For two days in September 1941, German soldiers, assisted by Ukrainian collaborators, murdered 33,771 Jews in the Babi Yar ravine outside Kiev. The massacre was one of the earliest and deadliest episodes in what is sometimes referred to as the “Holocaust by Bullets,” a phase of the Nazi genocide that took place outside the mechanized slaughter of the death camps. These mobile assassination squads, known as Einsatzgruppen, are estimated to have claimed at least 1.5 million lives.
The new documentary by Ukrainian-born filmmaker Sergei Loznitsa, consisting of archive footage interspersed with a few concise informative title cards, is called ‘Babi Yar: Context’. What is meant by “context” is not so much a broad explanation of the event – as found in historian Timothy Snyder’s book “Bloodlands” – as a detailed visual narrative with a hole in the middle.
When the Germans invaded the Soviet Union in 1941, they brought both film cameras and rifles. So did the Soviet army when it took back Kiev in 1943. Some of those cameras were propaganda tools; others were handled by amateurs. The two sides left behind an extensive cinematic record, a pool of images that languished largely unseen since the end of the war. By weaving them together and mimicking the sound (the rumble of tanks and the buzz of crowds, with the occasional snippet of intelligible speech), Loznitsa has put together a heartbreaking and revealing collage.
The murder itself took place off camera. What is astonishing is how thoroughly almost everything that happened before and after the massacre was documented, in black and white and sometimes in color. The detail is relentless and ruthless: farms and villages set on fire by German soldiers; Jews are rounded up, humiliated and beaten; snowy fields strewn with frozen corpses; bombs explode in central Kiev; the public hanging of 12 Germans convicted of atrocities after the war.
While a military and political narrative can be inferred from all this, Loznitsa’s method (shown in previous found footage films such as ‘State Funeral’, depicting the aftermath of Stalin’s death) is to let human reality speak for itself. A few prominent officials have been identified — you may recognize Nikita S. Khrushchev, who became the leader of the Ukrainian Soviet Socialist Republic shortly after the Germans were ousted — but what the film most vividly shows is the intense individuality of anonymous, ordinary people . History is a catalog of faces: townspeople and peasants; victims, perpetrators and bystanders; Germans, Jews, Russians and Ukrainians.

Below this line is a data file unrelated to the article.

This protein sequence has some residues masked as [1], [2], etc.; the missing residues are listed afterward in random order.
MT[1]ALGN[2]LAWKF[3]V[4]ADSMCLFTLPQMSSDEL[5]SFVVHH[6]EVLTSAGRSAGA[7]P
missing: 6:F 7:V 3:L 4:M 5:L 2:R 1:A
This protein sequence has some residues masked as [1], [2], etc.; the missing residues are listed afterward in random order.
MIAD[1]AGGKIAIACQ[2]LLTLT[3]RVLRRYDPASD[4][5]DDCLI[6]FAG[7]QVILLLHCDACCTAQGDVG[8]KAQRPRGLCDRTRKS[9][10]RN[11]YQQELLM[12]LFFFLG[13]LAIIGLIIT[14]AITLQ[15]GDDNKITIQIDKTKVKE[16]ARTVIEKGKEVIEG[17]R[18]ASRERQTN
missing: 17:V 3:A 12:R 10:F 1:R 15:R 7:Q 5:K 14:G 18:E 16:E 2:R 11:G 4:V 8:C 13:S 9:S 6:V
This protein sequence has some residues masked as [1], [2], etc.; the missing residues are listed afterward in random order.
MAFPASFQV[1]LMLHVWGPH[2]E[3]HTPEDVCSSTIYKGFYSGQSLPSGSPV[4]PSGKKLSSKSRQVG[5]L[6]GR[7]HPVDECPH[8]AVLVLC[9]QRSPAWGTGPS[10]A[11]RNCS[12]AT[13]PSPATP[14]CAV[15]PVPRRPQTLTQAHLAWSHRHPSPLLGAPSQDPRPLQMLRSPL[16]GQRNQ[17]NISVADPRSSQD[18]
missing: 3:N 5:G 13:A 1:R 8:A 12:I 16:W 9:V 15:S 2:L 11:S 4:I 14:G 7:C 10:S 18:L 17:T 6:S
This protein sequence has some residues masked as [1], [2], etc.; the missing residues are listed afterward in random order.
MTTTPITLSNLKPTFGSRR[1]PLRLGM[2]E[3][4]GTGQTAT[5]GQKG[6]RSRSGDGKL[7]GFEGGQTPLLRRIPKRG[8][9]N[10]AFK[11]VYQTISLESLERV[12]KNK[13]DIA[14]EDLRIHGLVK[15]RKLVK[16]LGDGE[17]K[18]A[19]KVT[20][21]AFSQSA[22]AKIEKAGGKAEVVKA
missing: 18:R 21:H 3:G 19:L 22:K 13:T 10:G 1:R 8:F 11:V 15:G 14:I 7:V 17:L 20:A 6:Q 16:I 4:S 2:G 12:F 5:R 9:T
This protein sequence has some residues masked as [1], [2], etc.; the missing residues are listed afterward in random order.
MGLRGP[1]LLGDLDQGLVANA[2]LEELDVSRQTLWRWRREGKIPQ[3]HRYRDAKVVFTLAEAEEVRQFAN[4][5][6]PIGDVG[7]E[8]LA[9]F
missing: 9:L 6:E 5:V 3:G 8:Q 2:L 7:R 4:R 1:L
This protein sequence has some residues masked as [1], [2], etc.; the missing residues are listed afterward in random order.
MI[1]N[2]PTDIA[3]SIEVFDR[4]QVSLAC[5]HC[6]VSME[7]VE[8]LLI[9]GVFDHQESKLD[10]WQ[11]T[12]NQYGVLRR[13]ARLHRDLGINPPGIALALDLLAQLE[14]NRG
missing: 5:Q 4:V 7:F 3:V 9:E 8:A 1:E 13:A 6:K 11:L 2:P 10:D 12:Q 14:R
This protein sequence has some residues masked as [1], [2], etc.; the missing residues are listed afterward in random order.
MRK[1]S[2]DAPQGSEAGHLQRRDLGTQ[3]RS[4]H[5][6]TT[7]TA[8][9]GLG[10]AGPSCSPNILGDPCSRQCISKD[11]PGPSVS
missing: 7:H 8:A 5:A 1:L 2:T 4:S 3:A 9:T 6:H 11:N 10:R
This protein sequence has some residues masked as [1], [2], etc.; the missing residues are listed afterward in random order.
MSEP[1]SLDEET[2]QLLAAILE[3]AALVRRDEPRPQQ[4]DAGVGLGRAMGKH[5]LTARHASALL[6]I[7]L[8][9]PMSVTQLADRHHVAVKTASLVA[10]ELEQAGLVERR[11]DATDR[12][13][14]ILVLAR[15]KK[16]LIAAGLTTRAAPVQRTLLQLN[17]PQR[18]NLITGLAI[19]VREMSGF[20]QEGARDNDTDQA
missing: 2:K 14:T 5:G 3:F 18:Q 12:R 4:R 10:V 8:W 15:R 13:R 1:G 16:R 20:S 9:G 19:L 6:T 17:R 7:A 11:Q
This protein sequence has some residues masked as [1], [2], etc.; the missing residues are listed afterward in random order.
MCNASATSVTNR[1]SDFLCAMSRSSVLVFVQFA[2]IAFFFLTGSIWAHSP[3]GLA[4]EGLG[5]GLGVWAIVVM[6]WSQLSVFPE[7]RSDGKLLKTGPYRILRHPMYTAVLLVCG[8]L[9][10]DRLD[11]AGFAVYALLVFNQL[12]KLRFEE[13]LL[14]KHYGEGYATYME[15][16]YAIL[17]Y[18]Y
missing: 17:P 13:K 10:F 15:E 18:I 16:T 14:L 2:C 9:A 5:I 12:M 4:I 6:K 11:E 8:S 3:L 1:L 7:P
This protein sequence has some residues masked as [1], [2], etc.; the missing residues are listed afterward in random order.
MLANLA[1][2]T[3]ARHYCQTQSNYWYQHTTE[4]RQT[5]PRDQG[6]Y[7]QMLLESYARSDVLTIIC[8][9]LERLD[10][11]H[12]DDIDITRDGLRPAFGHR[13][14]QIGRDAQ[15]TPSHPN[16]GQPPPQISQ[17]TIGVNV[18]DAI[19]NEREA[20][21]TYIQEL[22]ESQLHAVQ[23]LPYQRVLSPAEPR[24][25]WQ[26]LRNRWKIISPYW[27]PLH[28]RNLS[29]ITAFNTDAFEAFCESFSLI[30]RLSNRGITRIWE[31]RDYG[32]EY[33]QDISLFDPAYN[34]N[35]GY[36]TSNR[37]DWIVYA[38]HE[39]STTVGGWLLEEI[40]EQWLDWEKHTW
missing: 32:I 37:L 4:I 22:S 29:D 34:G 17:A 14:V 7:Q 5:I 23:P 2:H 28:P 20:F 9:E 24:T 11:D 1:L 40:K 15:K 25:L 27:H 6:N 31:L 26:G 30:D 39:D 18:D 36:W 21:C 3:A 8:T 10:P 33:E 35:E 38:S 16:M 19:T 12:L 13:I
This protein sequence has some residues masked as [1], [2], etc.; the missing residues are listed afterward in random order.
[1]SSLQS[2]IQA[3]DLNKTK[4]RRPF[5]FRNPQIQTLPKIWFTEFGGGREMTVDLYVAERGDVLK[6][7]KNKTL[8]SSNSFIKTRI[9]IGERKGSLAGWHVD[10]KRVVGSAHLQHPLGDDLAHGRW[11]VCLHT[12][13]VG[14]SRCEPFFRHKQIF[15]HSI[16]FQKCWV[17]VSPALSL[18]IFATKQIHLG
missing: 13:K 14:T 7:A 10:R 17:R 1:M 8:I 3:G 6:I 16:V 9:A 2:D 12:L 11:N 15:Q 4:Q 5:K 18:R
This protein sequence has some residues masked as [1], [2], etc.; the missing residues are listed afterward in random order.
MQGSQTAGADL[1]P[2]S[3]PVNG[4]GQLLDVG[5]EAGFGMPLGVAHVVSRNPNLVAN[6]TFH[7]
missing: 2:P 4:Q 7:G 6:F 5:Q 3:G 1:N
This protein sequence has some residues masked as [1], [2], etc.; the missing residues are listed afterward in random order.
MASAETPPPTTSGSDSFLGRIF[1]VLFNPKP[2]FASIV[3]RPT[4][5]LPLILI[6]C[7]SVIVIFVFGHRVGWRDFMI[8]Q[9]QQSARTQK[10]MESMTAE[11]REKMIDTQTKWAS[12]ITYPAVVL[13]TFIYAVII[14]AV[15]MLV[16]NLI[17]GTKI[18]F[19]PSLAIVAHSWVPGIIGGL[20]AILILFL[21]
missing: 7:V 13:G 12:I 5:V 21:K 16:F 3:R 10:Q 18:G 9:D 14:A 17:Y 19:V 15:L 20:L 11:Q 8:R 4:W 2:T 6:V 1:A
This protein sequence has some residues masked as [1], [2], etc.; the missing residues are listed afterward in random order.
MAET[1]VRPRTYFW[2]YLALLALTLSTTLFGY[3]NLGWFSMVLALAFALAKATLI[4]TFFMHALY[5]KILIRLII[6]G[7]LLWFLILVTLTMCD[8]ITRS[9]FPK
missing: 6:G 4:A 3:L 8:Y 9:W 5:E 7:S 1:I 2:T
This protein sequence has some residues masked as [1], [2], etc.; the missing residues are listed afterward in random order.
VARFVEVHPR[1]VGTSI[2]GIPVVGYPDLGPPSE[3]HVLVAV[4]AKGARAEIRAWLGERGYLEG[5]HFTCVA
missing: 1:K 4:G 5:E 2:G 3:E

Usually these people don’t talk. Towards the end, there are scenes of courtroom testimony, in which a German soldier and several witnesses and survivors talk about what happened in Babi Yar. Their words, in the absence of images, have a poignant intensity beyond what any photograph could convey. The same is true of Soviet Jewish writer Vasily Grossman’s 1943 essay, “Ukraine without Jews,” which is quoted on screen to emphasize the enormity of what cannot be shown.
Much of the rest of “Babi Yar: Context” works the other way around, finding an eloquence in actions and gestures that words may not provide. And also an element of indeterminacy, if you try to read the thoughts and feelings on those faces.
The work of interpretation that Loznitsa enforces has a political, moral dimension. After Kiev, other cities such as Lviv fall into the hands of the Germans; the streets fill with Ukrainians celebrating their victory as liberation from Soviet oppression. Girls in traditional costumes present bouquets of flowers to Nazi officers and banners are raised proclaiming the glory of Adolf Hitler and Ukrainian nationalist Stepan Bandera. When Jews are rounded up, harassed and mistreated, local citizens are ready to get involved.
Later there are processions and flowers to welcome the Red Army. The likeness of Hitler is removed and replaced by that of Stalin. You may be wondering about the composition of the crowds. Had some of the same people who welcomed the German army as liberators also come to support the return of the Soviet army? Did Kiev residents who cheered the arrival of Nazi fighters also applaud their execution?
Forcing you to think about these questions is one of the ways Loznitsa’s film brings you closer to the horror at the center, removing the easy judgment of hindsight, as well as the layers of forgetting and distortion that surround the carnage over the decades that follow. had accumulated.
And, of course, “Babi Yar: Context,” completed before the Russian invasion of Ukraine, comes in theaters with a stark context of its own. The Babi Yar Memorial near Kiev was damaged by a Russian missile in early March. Russian President Vladimir V. Putin has claimed that one of his goals is the “denazification” of Ukraine, whose current president, Volodymyr Zelensky, is Jewish. The past Loznitsa digs up casts its shadow on the present. Knowing about it won’t make anything easier, but not knowing can make everything worse.
Babi Yar: context
Not judged. Running time: 2 hours 1 minute. In theatres.